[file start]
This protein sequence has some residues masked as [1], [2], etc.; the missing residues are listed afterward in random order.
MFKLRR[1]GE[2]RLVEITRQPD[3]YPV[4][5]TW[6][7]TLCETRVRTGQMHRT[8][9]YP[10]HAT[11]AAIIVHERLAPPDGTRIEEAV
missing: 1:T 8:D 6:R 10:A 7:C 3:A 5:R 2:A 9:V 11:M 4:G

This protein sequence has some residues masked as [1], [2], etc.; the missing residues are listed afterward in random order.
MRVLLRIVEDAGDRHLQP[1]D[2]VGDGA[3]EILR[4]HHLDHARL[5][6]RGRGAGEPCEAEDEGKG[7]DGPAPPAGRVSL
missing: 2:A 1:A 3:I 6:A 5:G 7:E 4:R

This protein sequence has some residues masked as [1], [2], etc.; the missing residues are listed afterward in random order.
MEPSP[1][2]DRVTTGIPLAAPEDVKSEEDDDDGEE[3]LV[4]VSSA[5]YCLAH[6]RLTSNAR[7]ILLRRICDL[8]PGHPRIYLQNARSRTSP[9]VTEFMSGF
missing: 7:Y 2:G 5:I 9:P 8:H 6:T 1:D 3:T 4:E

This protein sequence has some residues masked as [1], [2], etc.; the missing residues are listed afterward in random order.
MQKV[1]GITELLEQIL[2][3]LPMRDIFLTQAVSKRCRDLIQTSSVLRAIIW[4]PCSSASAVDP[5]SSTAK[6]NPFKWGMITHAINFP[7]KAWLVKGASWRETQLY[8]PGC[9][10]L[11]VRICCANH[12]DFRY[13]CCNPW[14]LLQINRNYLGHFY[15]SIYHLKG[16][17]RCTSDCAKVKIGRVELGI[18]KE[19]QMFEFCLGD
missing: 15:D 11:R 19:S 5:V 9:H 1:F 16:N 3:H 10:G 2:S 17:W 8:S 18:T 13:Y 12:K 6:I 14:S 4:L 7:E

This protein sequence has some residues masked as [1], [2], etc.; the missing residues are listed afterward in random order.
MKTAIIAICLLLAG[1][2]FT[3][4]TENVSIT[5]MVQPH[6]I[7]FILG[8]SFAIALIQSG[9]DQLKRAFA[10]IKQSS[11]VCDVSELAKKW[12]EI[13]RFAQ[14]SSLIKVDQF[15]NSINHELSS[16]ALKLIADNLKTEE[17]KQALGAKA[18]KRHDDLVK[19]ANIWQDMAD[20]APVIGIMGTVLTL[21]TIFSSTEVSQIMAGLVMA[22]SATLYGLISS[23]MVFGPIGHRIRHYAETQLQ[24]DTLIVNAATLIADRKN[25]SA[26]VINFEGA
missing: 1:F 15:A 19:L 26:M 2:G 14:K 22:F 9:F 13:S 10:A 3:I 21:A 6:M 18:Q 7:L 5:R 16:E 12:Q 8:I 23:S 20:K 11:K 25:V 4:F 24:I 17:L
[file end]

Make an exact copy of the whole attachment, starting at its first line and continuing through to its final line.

This protein sequence has some residues masked as [1], [2], etc.; the missing residues are listed afterward in random order.
MFKLRR[1]GE[2]RLVEITRQPD[3]YPV[4][5]TW[6][7]TLCETRVRTGQMHRT[8][9]YP[10]HAT[11]AAIIVHERLAPPDGTRIEEAV
missing: 1:T 8:D 6:R 10:A 7:C 3:A 5:R 2:A 9:V 11:M 4:G

This protein sequence has some residues masked as [1], [2], etc.; the missing residues are listed afterward in random order.
MRVLLRIVEDAGDRHLQP[1]D[2]VGDGA[3]EILR[4]HHLDHARL[5][6]RGRGAGEPCEAEDEGKG[7]DGPAPPAGRVSL
missing: 2:A 1:A 3:I 6:A 5:G 7:E 4:R

This protein sequence has some residues masked as [1], [2], etc.; the missing residues are listed afterward in random order.
MEPSP[1][2]DRVTTGIPLAAPEDVKSEEDDDDGEE[3]LV[4]VSSA[5]YCLAH[6]RLTSNAR[7]ILLRRICDL[8]PGHPRIYLQNARSRTSP[9]VTEFMSGF
missing: 7:Y 2:G 5:I 9:P 8:H 6:T 1:D 3:T 4:E

This protein sequence has some residues masked as [1], [2], etc.; the missing residues are listed afterward in random order.
MQKV[1]GITELLEQIL[2][3]LPMRDIFLTQAVSKRCRDLIQTSSVLRAIIW[4]PCSSASAVDP[5]SSTAK[6]NPFKWGMITHAINFP[7]KAWLVKGASWRETQLY[8]PGC[9][10]L[11]VRICCANH[12]DFRY[13]CCNPW[14]LLQINRNYLGHFY[15]SIYHLKG[16][17]RCTSDCAKVKIGRVELGI[18]KE[19]QMFEFCLGD
missing: 15:D 11:R 19:S 5:V 9:H 1:F 16:N 3:H 10:G 2:S 17:W 8:S 18:T 13:Y 12:K 6:I 14:S 4:L 7:E

This protein sequence has some residues masked as [1], [2], etc.; the missing residues are listed afterward in random order.
MKTAIIAICLLLAG[1][2]FT[3][4]TENVSIT[5]MVQPH[6]I[7]FILG[8]SFAIALIQSG[9]DQLKRAFA[10]IKQSS[11]VCDVSELAKKW[12]EI[13]RFAQ[14]SSLIKVDQF[15]NSINHELSS[16]ALKLIADNLKTEE[17]KQALGAKA[18]KRHDDLVK[19]ANIWQDMAD[20]APVIGIMGTVLTL[21]TIFSSTEVSQIMAGLVMA[22]SATLYGLISS[23]MVFGPIGHRIRHYAETQLQ[24]DTLIVNAATLIADRKN[25]SA[26]VINFEGA
missing: 1:F 15:A 19:L 26:M 2:G 14:K 22:F 9:F 13:S 10:A 3:I 21:A 6:M 18:Q 7:L 5:R 16:E 12:Q 8:I 23:S 20:K 11:K 25:V 4:F 24:I 17:L